I kept asking what is the thruster propellant. Today I finally got half an answer only because yesterday someone at the NY Times also got to wondering about the helium, or wondered what the helium does. It pushes the propellant through the thrusters.

You lose enough helium and the thrusters can't work. Pushing the propellant through the thruster is probably a lot simpler than using pumps but for some reason they are having trouble getting good working seals. The article mentions that Boeing considered the possibility that a series of unfortunate events could stop the thrusters from working which would make it impossible for the capsule to re-enter Earth's atmosphere to land. After much delay it looks like they decided the temporary fix is to just turn off the helium flow off until it is needed. The result was that the helium problem went unresolved. The flight started with 1 leak, which they considered not worth worrying about. 2 more leaks appeared after the flight started, and then after docking a 4th leak was found.

Perhaps Boeing has too much time and money invested in the capsule thruster system and don't want to spend anymore money on the problem. If its not a poor design problem, then maybe helium has different characteristics when it is space or at least in a space/low gravity situation, which would be interesting as I don't think there is any evidence that where an atom is located has any impact on how it behaves physically. Personally I think if the outside environment is different enough from another it could cause atoms to have different characteristics. Extra forces in the emptiness of space could be different from what we experience on Earth. Or its just Boeing being Boeing.

No one has anything that can land people on the Moon and take off due to a variety of practical problems. We can rendezvous and dock with space stations, but the vehicle that will go to the moon and back again may not be a capsule but a mini rocket ship like the Artemis III, Starship Musk is building. That ship's launch dates keep getting moved forward just like Boeing's Space capsule kept getting pushed forward.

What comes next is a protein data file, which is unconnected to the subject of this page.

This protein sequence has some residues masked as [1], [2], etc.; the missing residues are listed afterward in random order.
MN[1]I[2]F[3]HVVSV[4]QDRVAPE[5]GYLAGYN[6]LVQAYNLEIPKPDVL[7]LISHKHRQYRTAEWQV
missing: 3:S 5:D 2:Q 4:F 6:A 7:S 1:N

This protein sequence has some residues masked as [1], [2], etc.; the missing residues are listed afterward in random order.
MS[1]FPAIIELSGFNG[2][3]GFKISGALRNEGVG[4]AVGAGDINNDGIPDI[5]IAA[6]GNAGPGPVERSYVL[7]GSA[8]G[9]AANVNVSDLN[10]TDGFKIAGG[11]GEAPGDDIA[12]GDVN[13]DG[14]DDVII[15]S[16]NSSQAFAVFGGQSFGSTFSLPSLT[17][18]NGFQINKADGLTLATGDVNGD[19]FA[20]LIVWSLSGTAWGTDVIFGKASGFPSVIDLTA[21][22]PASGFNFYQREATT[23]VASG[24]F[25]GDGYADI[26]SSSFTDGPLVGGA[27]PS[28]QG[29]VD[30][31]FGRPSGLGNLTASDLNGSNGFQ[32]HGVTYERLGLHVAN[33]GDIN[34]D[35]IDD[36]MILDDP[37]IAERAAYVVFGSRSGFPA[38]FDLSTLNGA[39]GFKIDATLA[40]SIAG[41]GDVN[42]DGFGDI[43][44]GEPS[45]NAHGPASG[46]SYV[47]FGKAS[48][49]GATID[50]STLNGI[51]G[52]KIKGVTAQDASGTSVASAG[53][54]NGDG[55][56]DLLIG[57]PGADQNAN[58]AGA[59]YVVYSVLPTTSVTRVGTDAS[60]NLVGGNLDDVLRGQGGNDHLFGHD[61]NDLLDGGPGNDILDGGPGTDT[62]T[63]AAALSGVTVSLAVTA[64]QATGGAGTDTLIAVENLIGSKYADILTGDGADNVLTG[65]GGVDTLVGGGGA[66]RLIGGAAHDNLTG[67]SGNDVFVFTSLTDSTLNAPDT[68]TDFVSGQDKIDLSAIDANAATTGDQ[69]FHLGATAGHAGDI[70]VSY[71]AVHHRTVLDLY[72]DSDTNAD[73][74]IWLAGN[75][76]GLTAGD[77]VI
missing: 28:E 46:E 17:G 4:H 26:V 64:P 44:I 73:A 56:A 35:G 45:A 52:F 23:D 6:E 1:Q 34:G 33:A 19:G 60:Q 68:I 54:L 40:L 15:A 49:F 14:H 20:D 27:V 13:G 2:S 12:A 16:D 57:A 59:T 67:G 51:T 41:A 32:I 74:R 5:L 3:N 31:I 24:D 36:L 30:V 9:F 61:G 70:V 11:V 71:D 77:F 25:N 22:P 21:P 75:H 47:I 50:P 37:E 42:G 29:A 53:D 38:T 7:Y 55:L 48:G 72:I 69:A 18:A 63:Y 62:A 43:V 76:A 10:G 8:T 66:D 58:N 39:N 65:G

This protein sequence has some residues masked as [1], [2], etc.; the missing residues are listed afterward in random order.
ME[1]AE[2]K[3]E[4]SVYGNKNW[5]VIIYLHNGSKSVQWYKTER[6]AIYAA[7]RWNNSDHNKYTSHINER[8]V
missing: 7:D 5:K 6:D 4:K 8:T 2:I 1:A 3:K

I should have asked co-pilot about the fuel but I get too many 'time to change the subject responses." Tried it out and got a straight forward answer about the thruster fuel. Co-pilot did get the last say though, as it said "Please note that these propellants are toxic and should be handled with care." As an after thought, it also said please don't eat the rocks.

"The Boeing service module thrusters use a mixture of hydrazine and nitrogen tetroxide as propellant. These thrusters are pressurized using helium, an inert gas. The service module has four doghouse-shaped propulsion pods around its circumference, with lines for hydrazine fuel, nitrogen tetroxide oxidizer, and helium pressurant routed into each thruster pack. This system is used for larger orbital adjustments and launch-abort maneuvers."

Mixing the hydrazine with the nitrogen tetroxide produces combustion without any spark to set it off. Hydrazine is used in a lot of space craft, including satellites, as a fuel capable of being stored for a long time and still be totally functional.

Pressurant means "A gas used to drive a fluid through a fluid system." Pressurized fuel delivery for hydrazine rockets is very common, so not sure why Boeing is having all these problems. Boeing got about twice as much money as Space X to do the same thing. Found some unsubstantiated rumors that have Boeing quitting space travel after this. Boeing built the space Station but that comes down in 2030. The SpaceLiner program is only scheduled through 2030. They have stated that they won't do fixed price space contracts anymore.